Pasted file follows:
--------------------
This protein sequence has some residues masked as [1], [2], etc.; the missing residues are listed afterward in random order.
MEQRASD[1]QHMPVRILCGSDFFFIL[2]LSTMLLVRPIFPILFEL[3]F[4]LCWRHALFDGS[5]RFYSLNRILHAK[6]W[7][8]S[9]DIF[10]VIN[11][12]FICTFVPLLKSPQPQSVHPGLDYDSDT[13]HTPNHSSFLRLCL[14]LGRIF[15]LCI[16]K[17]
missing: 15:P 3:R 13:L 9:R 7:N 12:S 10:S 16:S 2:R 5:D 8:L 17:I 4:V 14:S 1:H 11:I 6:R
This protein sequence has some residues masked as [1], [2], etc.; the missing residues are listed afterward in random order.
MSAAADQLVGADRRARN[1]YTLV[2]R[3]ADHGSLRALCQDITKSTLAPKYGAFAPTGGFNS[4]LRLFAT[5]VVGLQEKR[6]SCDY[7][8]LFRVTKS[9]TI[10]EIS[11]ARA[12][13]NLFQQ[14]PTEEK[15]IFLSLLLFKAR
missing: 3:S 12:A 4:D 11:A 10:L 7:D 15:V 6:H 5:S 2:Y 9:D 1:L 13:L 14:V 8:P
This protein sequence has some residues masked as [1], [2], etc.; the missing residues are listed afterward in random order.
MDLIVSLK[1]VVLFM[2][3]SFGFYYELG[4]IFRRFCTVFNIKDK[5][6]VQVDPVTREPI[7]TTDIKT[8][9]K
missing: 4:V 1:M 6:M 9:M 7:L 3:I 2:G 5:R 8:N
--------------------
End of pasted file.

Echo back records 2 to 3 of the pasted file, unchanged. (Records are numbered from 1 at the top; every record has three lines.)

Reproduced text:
This protein sequence has some residues masked as [1], [2], etc.; the missing residues are listed afterward in random order.
MSAAADQLVGADRRARN[1]YTLV[2]R[3]ADHGSLRALCQDITKSTLAPKYGAFAPTGGFNS[4]LRLFAT[5]VVGLQEKR[6]SCDY[7][8]LFRVTKS[9]TI[10]EIS[11]ARA[12][13]NLFQQ[14]PTEEK[15]IFLSLLLFKAR
missing: 3:S 12:A 4:D 11:A 10:L 7:D 15:V 6:H 5:S 2:Y 9:D 1:L 13:L 14:V 8:P
This protein sequence has some residues masked as [1], [2], etc.; the missing residues are listed afterward in random order.
MDLIVSLK[1]VVLFM[2][3]SFGFYYELG[4]IFRRFCTVFNIKDK[5][6]VQVDPVTREPI[7]TTDIKT[8][9]K
missing: 4:V 1:M 6:M 9:M 7:L 3:I 2:G 5:R 8:N